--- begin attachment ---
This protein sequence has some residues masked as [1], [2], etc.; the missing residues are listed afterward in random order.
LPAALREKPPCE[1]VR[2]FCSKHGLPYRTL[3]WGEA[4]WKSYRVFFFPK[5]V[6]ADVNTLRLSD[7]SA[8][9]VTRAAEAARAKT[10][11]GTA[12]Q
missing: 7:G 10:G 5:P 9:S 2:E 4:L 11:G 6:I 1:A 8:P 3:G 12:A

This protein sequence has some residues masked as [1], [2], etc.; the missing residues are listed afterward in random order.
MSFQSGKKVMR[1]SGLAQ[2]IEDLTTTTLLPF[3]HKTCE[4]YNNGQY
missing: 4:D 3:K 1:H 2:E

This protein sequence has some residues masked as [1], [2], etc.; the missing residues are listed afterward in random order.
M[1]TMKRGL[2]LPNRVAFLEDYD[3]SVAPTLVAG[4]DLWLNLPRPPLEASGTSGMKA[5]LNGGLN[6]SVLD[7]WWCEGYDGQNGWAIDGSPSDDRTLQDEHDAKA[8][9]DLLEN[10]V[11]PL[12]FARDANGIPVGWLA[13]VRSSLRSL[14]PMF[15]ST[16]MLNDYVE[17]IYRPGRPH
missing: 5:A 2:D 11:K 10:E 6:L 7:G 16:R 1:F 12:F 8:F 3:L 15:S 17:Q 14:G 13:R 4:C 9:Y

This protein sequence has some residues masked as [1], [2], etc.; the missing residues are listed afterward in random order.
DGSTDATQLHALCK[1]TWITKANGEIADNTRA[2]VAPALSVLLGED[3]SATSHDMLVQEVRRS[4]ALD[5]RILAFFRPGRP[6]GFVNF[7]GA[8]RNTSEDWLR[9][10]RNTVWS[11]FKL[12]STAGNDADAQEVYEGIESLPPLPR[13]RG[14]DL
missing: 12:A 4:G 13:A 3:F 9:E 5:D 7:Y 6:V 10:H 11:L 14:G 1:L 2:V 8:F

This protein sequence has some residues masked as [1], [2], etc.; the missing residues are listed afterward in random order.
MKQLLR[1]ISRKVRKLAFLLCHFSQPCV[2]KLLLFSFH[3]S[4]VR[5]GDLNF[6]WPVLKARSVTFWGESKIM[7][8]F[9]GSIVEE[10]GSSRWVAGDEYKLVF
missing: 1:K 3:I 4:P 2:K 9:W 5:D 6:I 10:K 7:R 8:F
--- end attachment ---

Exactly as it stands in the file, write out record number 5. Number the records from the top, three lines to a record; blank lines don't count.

This protein sequence has some residues masked as [1], [2], etc.; the missing residues are listed afterward in random order.
MKQLLR[1]ISRKVRKLAFLLCHFSQPCV[2]KLLLFSFH[3]S[4]VR[5]GDLNF[6]WPVLKARSVTFWGESKIM[7][8]F[9]GSIVEE[10]GSSRWVAGDEYKLVF
missing: 1:K 3:I 4:P 2:K 9:W 5:D 6:I 10:K 7:R 8:F